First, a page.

He says there are grounds for this accusation: “There are interrelations among the elite in journalism, politics and industry. People notice that. Then they think that these elites are somehow connected, intertwined and collusive, and that they are feeding us misinformation – that they are not independent enough.”

    Hachmeister has consistently reported on these elite interrelations in his publications. He says this interdependence can, for instance, be found even in the German public broadcasting system.

    This reached a low point in 2014, when the German Constitutional Court declared the structures of the supervisory boards of the German public television station ZDF to be illegal.

    Are elites controlling the press in Germany? “That is a conspiracy theory that simply isn’t true,” says Hachmeister, “but it does raise the question of when things are reported and when they are not.”

    That is often decided according to existing ties between media outlets and social elites, he said: “The public easily recognizes that there is much less independence than the press likes to claim.”

    Since political polarities have eroded, there are also fewer “gatekeepers” making sure that certain stories are reported, or certain tendencies followed in the media, Hachmeister said.

    Nevertheless, in a YouGov opinion poll last year, 47 percent of respondents considered German reporting on the Ukraine crisis to be one-sided. And only 40 percent said they believed that the German press was objective and independent.”

  3. Murders of journalists go unpunished (DW, Nov 2, 2015)

    “Journalists must increasingly worry about being hurt, abducted or killed during their work. The Committee to Protect Journalists names countries where the killings go unpunished. Miodrag Soric reports from Washington.

    Sabah al-Basi was reporting from Tikrit in March 2011 as al Qaeda terrorists seized a government building, where they took hostages. Iraqi security forces finally ended the siege – at a cost of more than 50 lives. Including that of Sabah al-Basi.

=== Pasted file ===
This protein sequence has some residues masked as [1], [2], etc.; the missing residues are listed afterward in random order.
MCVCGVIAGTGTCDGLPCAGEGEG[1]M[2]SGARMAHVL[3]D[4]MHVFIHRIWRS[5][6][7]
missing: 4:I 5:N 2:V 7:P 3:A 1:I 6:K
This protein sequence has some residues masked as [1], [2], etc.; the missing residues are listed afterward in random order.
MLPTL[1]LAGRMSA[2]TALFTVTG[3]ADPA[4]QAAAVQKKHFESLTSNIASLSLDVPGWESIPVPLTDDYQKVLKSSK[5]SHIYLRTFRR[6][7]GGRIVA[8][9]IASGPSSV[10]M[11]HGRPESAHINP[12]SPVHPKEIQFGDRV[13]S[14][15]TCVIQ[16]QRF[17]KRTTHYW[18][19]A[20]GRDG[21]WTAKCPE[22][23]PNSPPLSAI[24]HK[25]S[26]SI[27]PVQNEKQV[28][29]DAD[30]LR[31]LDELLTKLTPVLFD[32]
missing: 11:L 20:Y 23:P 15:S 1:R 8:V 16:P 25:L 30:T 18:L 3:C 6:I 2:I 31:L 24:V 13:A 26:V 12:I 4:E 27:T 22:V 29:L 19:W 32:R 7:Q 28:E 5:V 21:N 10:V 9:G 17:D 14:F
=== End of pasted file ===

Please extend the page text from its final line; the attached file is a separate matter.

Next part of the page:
Who exactly was responsible for the journalist’s death is a question that until now has not troubled the Iraqi judiciary. That, at least, is how Joel Simon, director of the New York-based Committee to Protect Journalists, describes it. “Typical for Iraq – doing their jobs, covering this event.,” he said. “Caught up in violence, no investigation.”

    On November 2, the United Nations will once again remember the fate of people like Sabah al-Basi. The International Day to End Impunity for Crimes against Journalists is its annual call for crimes against journalists to not go unpunished.

    Simon says he has little hope that those responsible for al-Basi’s death will be held accountable. But he expects the Iraqi government to do everything it can to ensure that journalists in Iraq are not persecuted – at least not in the areas that Baghdad controls.

    Eight years ago, the Committee to Protect Journalists created the Global Impunity Index to map all the countries where the murderers of journalists do not receive their just retribution. “Somalia, for example, tops the list. For the first time this year, it is the country with the highest level of impunity around the world,” said Simon. “Iraq, which has lead the list since we created it, is now in second place. Syria, where we’ve seen a whole spate of violence, is now in third place.”

    Simon emphasizes that killers of journalists often escape punishment even in many democratic countries, such as Mexico, Brazil, the Philippines, Sri Lanka, India and Bangladesh. Even so, there has been some progress in the prosecution of the killers of Kremlin-critical journalist Anna Politkovskaya in Russia.

    Last year, a Moscow court found five men guilty of her death – a good eight years after she was shot outside her apartment. “This is a case where the Russian government has made progress,” said Simon. “Some who were involved with the crime have been sentenced. But the ringleaders have not.”